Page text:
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Track Cycling With a Difference

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event_banner_f1-2015

Many years ago I visited the Sepang International Circuit to watch the Malaysian Grand Prix.

Sepang F1

My memories are that it was a thrill to see Michael Shumacher and his contemporaries in open-topped vintage cars, being driven past the grandstand.  And that is was a very hot day, and that the race was incredibly loud.  And that the only part of the track I saw was the start / finish straight, and if I went to the other side of the grandstand, the back straight.

sepang_circuit_02

Starting in April this year, the circuit has been opened on the occasional weekend morning to cyclists who wanted to ride on the 5.5km track.  I missed the daytime opportunities, but grabbed the first chance to ride on the circuit at night, which was last Friday.

My biker chick came with me.  She sat on the pit lane wall, building LEGO Tie Fighter micro models, while I rode a few laps.  I started at 10.00pm, when there weren’t many others there.

SIC Pit Lane

 

It was a little eerie at first, riding past empty grandstands on a track that was more moonlit than floodlit in places.

 

SIC Straight 2

 

 

I was soon joined by other riders, and it was cool to see lots of blinking red lights all around the circuit.

It was also cool to see families out on the circuit.  Mark and Shelby for example.

Mark and Shelby Sepang

It was a fun evening.  I could be temped to do it again.  Especially if the organisers allow the sale of drinks.  The circuit was quiet on Friday, but it was still a hot night.

An Abridged History

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June has been a quiet month for riding.  The weather, weekend travel, illness and idleness have all kept me off my bikes.  I started 2015 with aspirations to average 1,000km a month.  So far I am 150km per month short of that goal.  Nevertheless 2015 is shaping up to be one of my better years for cycling.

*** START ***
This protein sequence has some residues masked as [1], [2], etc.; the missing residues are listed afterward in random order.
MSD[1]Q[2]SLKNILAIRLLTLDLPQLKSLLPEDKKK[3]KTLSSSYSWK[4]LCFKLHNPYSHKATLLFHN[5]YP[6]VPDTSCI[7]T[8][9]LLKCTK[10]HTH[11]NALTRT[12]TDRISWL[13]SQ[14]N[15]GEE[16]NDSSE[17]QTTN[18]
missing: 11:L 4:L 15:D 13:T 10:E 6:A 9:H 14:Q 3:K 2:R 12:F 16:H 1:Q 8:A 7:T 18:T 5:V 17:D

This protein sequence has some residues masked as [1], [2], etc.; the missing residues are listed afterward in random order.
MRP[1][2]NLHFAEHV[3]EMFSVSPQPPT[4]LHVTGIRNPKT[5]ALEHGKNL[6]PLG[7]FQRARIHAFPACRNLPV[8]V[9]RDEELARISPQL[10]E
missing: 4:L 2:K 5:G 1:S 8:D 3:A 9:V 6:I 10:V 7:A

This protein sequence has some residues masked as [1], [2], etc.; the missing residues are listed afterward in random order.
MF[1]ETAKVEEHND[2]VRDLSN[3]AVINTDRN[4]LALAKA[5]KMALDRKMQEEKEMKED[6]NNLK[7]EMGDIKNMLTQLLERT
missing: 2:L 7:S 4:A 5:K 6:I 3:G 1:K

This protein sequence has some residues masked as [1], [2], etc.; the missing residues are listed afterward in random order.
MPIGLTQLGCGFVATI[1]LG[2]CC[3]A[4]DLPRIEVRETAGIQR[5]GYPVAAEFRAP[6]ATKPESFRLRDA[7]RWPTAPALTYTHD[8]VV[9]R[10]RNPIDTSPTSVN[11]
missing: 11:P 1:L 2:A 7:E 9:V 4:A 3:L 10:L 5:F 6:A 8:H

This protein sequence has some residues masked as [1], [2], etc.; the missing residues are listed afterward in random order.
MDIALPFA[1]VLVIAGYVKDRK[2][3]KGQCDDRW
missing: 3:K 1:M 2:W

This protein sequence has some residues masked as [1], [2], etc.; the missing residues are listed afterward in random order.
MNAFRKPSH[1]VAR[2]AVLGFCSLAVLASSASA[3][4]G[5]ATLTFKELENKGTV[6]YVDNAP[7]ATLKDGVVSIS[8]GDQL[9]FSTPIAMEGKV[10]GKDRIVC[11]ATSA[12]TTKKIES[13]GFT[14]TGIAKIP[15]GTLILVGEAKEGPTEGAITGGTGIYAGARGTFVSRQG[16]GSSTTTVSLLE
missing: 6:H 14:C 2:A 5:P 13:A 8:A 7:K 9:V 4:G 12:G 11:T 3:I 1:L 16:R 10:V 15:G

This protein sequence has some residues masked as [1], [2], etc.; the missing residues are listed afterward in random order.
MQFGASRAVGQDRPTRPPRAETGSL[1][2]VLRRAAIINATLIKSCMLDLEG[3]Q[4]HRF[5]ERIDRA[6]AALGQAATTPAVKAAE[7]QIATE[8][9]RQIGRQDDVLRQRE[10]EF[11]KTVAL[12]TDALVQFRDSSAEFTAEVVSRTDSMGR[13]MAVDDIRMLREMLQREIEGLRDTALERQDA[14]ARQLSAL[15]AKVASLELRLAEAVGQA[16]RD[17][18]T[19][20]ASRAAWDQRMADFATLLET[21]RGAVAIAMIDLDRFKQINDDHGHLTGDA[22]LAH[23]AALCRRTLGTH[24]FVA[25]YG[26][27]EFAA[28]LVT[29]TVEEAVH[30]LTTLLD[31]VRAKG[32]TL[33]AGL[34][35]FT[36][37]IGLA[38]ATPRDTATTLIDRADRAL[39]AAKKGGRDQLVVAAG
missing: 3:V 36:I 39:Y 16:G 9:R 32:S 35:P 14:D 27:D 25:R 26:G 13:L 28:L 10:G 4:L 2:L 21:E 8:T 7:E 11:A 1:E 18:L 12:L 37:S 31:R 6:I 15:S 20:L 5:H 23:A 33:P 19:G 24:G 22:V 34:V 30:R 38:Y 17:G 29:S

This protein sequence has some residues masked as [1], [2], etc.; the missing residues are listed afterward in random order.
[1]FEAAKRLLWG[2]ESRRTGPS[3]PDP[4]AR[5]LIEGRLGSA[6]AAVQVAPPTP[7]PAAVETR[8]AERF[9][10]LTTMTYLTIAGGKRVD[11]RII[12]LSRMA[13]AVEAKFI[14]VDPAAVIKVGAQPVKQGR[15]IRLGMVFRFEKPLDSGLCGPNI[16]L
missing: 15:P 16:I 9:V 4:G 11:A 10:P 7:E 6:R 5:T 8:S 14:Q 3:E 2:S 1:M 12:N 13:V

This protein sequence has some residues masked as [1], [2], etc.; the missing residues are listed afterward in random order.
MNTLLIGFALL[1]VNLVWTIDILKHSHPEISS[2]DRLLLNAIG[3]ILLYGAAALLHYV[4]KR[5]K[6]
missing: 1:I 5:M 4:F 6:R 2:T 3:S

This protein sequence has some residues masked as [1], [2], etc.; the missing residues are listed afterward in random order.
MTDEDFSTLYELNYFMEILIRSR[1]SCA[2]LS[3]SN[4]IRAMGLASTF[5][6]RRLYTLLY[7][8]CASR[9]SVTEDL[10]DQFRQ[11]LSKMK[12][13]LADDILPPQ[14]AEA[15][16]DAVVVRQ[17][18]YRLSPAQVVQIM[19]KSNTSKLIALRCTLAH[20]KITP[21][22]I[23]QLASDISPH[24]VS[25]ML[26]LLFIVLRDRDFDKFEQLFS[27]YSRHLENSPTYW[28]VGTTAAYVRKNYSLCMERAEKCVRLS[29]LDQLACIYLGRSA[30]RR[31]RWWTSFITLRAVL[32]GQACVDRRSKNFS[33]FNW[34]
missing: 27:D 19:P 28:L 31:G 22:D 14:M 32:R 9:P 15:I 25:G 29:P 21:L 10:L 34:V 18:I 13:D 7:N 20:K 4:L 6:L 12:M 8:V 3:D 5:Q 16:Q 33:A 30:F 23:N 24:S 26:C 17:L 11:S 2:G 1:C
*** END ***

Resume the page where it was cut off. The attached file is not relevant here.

I consider my first day as an avid cyclist to be Sunday January 31st, 2010.  That was the day Big Bill B guided me on a 53km loop around Houston, including a food stop at Carter & Cooley Company Delicatessen in The Heights.

It was the first time I rode with a Garmin cycling computer on my handlebar, which allowed me to commit this and all future rides to that collective memory that is the internet.  I am a bit of a ride data geek.  I started feeding that habit with Garmin Connect.  After a few years I supplemented that with Ride With GPS, and very soon after Strava was added to the mix.  Lately Veloviewer has joined the party.

Why so many tracking apps?  In my case, mostly because they each provide different ways to view my ride data.  Ride With GPS provides nice summaries by month or year.  I can see what my buddies have been up to in Strava.  Veloviewer makes annual comparisons easy.  Charts like these ones provide the grist for this post.

Charts courtesy of Veloviewer

Charts courtesy of Veloviewer

Between January and the end of April 2010 I rode in and around Houston.  Those rides included my first century ride, The Space Race, and my first BP MS150.

Heat Map courtesy of Strava

Heat Map courtesy of Strava

My biker chick had started her new job in Den Haag, The Netherlands, in April.  So my bike spent May in a container, along with our other possessions, on a ship bound for Europe.

I spent the rest of the year exploring the bike paths around Den Haag.

I logged 2,831kms in 2010.  My average ride distance was 59kms.  My average ride time was 2 hours 28 minutes.

In 2011 my total distance covered jumped to 6,886kms.  My average distance went up slightly to 63kms.  The average ride length went up in tandem to 2 hours 33 minutes.

Much of that increase in total distance ridden is testament to the outstanding cycling infrastructure in The Netherlands.  You can’t help but get on your bicycle in a country where the riding in so safe, convenient, and scenic.

In 2012 my mileage again jumped significantly over the previous year.  To 11,019kms.  The average distance stayed almost the same at 62.25kms.  I picked up speed though, with my rides averaging 2 hours 29 minutes.

Heat map courtesy of Strava

Heat map courtesy of Strava

Almost all of my riding over these two years was in The Netherlands.  I did occasionally venture further afield.  I made my first extended cycling trip in 2011.  I went to Ninove in Belgium, to ride in the Ronde van Vlaanderen sportif.

In 2012 I did the Ronde van Vlaanderen again, which started and ended this time in Oudernaarde.  I also took two trips to Maastricht, for the UCI World Championships and the Amstel Gold sportifs.